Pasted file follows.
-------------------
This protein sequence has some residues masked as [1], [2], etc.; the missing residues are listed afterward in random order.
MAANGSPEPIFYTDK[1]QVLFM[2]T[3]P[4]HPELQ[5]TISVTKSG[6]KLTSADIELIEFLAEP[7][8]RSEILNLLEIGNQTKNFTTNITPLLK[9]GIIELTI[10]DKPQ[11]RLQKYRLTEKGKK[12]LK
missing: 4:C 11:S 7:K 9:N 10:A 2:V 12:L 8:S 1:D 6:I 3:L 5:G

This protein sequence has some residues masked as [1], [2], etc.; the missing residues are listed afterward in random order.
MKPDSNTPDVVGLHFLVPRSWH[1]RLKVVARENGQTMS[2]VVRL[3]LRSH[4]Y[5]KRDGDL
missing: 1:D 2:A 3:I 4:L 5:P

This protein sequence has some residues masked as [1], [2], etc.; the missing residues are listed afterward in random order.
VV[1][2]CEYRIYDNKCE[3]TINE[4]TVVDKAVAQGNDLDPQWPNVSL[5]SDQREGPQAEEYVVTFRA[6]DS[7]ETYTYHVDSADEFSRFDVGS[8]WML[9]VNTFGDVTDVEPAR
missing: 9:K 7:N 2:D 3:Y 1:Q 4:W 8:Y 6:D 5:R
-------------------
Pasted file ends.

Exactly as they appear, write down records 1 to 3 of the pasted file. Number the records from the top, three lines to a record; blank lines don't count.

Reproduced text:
This protein sequence has some residues masked as [1], [2], etc.; the missing residues are listed afterward in random order.
MAANGSPEPIFYTDK[1]QVLFM[2]T[3]P[4]HPELQ[5]TISVTKSG[6]KLTSADIELIEFLAEP[7][8]RSEILNLLEIGNQTKNFTTNITPLLK[9]GIIELTI[10]DKPQ[11]RLQKYRLTEKGKK[12]LK
missing: 4:C 11:S 7:K 9:N 10:A 2:V 12:L 8:S 1:D 6:I 3:L 5:G

This protein sequence has some residues masked as [1], [2], etc.; the missing residues are listed afterward in random order.
MKPDSNTPDVVGLHFLVPRSWH[1]RLKVVARENGQTMS[2]VVRL[3]LRSH[4]Y[5]KRDGDL
missing: 1:D 2:A 3:I 4:L 5:P

This protein sequence has some residues masked as [1], [2], etc.; the missing residues are listed afterward in random order.
VV[1][2]CEYRIYDNKCE[3]TINE[4]TVVDKAVAQGNDLDPQWPNVSL[5]SDQREGPQAEEYVVTFRA[6]DS[7]ETYTYHVDSADEFSRFDVGS[8]WML[9]VNTFGDVTDVEPAR
missing: 9:K 7:N 2:D 3:Y 1:Q 4:W 8:Y 6:D 5:R